After this year’s Games, Matthew Lefave tried to take some time off to reflect. "My coach told me to take two full weeks off," he says. "I lasted about four days. Some ice cream, some beer and then right back at it. I was too excited."
Lefave was disappointed with his 39th place finish this year. Despite it being his first go at the Games, he has a very competitive nature and hoped for a better outcome. “I wanted to do better, but I'd never trade the experience,” he says. “It was incredible.”
The announcement of the Pendleton Events on Monday caught him by surprise, although he had suspicions of an additional event. "I thought, ‘Why would we be here on Monday if there isn't an event before Friday?’ So I wasn’t shocked, but at the same time I didn't expect a triathlon on Wednesday," Lefave says. "I caught the hint on the main site a few weeks before, when there was a sprint triathlon posted, but I didn't think they'd actually get us bikes."
Being one of the bigger competitors at 210 pounds could have posed a challenge at the Pendleton Event, but Lefave says the outcome was great. “I was very pleased. I had a lot of fun,” he recalls. “I enjoyed myself in the ocean; it was very freeing. The bike was fun. It was like being a kid again.”
Lefave was only a few minutes out of a top-10 finish, and placed in front of many of the strongest athletes. Rich Froning passed him between the last checkpoint and the finish. "It was good for me mentally to say, ‘Hey, I'm hanging with these guys!’” Lefave says. “It started the week off well.”
The second day didn't go as well for Lefave. He got stuck in traffic and missed the orientation for the Ball Toss and Broad Jump events. Fellow Canadian Angie Pye gave him some advice on setting up his GHD, but Lefave still set up too close to the launcher. "When I went to throw my first two or three balls, I got rejected by the machine,” he explains. “It was mentally devastating.”
Lefave had one goal for the weekend – finish every event. At Regionals, he almost missed the cut due to his poor Diane finish. His shoulders have a long history of injury and poor mobility, and this haunted him at the Games. “I was in excruciating pain on the deficit handstand push-ups,” Lefave says. “But Albert [-Dominic Larouche] smashed it. I was so happy for him and proud that he came in and did something like that.”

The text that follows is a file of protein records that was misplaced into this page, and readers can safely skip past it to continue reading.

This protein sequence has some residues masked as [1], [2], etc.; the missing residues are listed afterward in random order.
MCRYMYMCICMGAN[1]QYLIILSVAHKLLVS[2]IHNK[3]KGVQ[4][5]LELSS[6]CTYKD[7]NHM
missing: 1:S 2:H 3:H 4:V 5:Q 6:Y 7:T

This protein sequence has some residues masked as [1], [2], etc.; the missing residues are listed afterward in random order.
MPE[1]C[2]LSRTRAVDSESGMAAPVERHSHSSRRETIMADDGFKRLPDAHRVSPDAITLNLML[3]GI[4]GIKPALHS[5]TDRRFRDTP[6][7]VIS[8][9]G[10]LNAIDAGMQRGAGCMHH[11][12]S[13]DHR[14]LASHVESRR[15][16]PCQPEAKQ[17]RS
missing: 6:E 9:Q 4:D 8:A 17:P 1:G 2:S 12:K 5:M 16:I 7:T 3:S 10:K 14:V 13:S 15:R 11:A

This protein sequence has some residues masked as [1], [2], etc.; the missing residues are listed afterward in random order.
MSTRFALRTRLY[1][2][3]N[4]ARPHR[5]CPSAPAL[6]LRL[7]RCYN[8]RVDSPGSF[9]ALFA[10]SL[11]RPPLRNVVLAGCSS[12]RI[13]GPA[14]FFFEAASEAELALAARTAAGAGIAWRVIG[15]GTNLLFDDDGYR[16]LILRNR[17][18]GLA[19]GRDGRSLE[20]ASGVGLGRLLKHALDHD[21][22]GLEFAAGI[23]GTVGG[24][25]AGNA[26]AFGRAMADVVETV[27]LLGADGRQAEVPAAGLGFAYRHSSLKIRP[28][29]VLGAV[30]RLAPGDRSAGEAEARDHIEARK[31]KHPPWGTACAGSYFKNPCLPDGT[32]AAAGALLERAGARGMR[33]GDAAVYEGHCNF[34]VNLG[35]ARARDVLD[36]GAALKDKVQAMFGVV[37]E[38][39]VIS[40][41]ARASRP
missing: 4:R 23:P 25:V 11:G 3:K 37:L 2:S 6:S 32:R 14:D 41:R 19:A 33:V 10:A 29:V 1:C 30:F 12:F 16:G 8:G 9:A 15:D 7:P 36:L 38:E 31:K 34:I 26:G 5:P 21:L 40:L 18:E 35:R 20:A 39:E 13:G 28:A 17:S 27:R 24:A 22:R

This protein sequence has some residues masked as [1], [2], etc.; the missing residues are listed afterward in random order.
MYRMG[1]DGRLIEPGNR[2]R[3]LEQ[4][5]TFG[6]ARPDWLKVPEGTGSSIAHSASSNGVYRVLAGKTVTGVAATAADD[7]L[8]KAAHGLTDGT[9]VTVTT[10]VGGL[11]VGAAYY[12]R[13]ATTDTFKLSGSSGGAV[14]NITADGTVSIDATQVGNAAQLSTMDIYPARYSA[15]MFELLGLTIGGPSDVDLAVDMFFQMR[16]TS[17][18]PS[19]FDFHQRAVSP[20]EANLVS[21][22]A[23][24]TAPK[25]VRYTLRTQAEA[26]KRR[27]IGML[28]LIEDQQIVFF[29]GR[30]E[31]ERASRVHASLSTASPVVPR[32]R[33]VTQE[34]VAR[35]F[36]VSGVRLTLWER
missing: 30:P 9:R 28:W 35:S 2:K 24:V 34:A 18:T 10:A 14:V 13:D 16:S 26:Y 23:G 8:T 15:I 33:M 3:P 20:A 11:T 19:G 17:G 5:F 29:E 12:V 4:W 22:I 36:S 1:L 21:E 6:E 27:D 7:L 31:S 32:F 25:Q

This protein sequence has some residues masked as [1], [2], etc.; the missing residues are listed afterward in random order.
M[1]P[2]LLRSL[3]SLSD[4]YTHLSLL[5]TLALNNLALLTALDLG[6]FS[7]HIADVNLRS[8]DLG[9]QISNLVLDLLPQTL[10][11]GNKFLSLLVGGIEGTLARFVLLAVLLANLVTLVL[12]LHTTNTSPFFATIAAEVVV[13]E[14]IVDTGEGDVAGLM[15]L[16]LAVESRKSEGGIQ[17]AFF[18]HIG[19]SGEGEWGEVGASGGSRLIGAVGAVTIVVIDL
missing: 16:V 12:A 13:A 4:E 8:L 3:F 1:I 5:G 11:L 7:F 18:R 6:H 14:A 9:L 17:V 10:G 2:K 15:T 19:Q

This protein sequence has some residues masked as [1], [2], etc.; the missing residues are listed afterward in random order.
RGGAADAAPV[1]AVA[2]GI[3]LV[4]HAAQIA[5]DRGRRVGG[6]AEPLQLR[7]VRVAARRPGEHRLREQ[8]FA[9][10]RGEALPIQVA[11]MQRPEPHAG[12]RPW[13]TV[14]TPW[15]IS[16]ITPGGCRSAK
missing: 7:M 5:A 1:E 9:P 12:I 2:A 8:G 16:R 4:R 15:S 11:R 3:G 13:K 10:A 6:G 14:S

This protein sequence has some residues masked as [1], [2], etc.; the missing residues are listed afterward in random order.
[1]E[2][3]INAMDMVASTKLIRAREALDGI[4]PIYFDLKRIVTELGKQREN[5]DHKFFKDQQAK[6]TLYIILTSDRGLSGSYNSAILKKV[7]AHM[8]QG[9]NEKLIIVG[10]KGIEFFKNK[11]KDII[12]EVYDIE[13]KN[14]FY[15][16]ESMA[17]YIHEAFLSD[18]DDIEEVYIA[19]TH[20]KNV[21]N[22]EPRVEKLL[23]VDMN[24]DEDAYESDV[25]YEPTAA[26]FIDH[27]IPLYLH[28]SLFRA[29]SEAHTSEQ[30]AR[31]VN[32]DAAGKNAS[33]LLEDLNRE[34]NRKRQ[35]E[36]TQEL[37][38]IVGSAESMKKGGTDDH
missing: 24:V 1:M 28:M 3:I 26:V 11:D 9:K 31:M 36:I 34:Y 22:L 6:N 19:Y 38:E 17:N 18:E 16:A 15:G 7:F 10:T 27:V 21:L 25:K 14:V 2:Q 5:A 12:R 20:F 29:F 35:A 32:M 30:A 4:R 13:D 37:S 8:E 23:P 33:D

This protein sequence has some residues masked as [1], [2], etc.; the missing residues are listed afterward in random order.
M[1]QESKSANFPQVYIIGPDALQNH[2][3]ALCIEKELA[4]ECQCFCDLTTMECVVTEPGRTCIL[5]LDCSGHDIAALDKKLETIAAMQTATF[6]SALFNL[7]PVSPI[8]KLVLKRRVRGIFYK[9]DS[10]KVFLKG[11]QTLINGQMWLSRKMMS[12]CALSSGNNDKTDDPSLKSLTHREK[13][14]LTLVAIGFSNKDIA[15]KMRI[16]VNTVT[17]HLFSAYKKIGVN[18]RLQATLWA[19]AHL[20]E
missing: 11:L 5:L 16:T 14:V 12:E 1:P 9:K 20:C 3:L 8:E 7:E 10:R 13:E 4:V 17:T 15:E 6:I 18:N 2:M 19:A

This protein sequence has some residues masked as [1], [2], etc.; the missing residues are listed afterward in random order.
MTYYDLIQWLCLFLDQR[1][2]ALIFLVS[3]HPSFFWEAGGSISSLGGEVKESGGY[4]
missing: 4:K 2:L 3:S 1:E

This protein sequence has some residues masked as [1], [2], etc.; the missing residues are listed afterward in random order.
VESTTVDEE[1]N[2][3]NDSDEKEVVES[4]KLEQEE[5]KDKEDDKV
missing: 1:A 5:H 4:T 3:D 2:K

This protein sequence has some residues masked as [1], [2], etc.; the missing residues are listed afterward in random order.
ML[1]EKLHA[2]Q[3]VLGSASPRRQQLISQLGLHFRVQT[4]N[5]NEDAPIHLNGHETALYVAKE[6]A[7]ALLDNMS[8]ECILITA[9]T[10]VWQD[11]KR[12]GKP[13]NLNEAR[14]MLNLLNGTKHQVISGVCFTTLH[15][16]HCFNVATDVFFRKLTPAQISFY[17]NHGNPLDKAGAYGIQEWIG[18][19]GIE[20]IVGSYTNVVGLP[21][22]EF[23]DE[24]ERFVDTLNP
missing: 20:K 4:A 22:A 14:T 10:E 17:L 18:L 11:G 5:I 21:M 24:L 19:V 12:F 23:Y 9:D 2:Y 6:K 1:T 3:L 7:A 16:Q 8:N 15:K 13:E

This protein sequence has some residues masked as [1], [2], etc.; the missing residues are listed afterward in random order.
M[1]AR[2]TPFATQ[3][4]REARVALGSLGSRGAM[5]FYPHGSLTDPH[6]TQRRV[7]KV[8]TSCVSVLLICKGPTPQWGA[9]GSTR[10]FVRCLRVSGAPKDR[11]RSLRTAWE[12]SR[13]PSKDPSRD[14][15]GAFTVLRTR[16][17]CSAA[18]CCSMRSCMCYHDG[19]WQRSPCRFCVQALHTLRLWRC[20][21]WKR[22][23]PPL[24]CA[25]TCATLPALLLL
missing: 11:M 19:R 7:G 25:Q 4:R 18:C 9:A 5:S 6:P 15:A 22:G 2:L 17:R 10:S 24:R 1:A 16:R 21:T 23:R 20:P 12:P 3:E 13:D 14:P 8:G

His last event before elimination was the Clean Ladder. "I knew I was on the verge of getting cut,” he says. “I thought, 'I'm not going to be strategic. I'm just going to make as many attempts at the lift as possible.’”
He hit 315 lb., tying his previous best. "I got one leg under 325, but I was stuck there. I couldn't get up. I should have dropped it and deadlifted it, because a lot of guys got stuck there," he says.
“That really highlighted the caliber of athletes there,” Lefave says. “I'm one of the bigger guys, and I'm cleaning the average weight. Guys at 180 are getting significantly more, and then killing the Track Triplet. That's what's so great about this sport. The best athletes adapt and do well at unfamiliar tasks.”
On Sunday, Lefave was a spectator. He had a chance to see the other side, with his brother beside him. “On the way home, I sat beside a guy who flew out as a fan, all the way from Ontario, all by himself,” Lefave says. “That would have shocked me two years ago, but when you're sitting in the stands, you really get it."
Lefave co-owns Reebok CrossFit Liberty Village with his coach Nick Martin and Jordan Simons. “Nick was instrumental in getting me to L.A.,” Lefave says. “They programmed and coached me through Regionals, and they both made the trip out.”